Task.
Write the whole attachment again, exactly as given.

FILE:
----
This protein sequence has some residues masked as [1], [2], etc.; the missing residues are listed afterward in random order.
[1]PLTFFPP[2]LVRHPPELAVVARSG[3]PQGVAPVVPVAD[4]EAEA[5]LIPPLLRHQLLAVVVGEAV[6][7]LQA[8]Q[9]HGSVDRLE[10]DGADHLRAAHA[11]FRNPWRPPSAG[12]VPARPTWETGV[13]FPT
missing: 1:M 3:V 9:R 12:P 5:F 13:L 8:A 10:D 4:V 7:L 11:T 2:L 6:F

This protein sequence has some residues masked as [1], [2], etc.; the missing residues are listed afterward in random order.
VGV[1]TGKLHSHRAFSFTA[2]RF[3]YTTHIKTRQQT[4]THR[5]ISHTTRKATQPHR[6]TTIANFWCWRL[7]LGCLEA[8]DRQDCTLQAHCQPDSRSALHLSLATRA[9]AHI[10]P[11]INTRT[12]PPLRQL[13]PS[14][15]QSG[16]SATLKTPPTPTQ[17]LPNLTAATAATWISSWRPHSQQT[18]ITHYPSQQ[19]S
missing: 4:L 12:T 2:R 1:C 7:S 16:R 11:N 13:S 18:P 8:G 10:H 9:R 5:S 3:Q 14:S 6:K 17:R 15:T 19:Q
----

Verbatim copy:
This protein sequence has some residues masked as [1], [2], etc.; the missing residues are listed afterward in random order.
[1]PLTFFPP[2]LVRHPPELAVVARSG[3]PQGVAPVVPVAD[4]EAEA[5]LIPPLLRHQLLAVVVGEAV[6][7]LQA[8]Q[9]HGSVDRLE[10]DGADHLRAAHA[11]FRNPWRPPSAG[12]VPARPTWETGV[13]FPT
missing: 1:M 3:V 9:R 12:P 5:F 13:L 8:A 10:D 4:V 7:L 11:T 2:L 6:F

This protein sequence has some residues masked as [1], [2], etc.; the missing residues are listed afterward in random order.
VGV[1]TGKLHSHRAFSFTA[2]RF[3]YTTHIKTRQQT[4]THR[5]ISHTTRKATQPHR[6]TTIANFWCWRL[7]LGCLEA[8]DRQDCTLQAHCQPDSRSALHLSLATRA[9]AHI[10]P[11]INTRT[12]PPLRQL[13]PS[14][15]QSG[16]SATLKTPPTPTQ[17]LPNLTAATAATWISSWRPHSQQT[18]ITHYPSQQ[19]S
missing: 4:L 12:T 2:R 1:C 7:S 16:R 11:N 13:S 18:P 8:G 10:H 9:R 5:S 3:Q 14:S 6:K 17:R 15:T 19:Q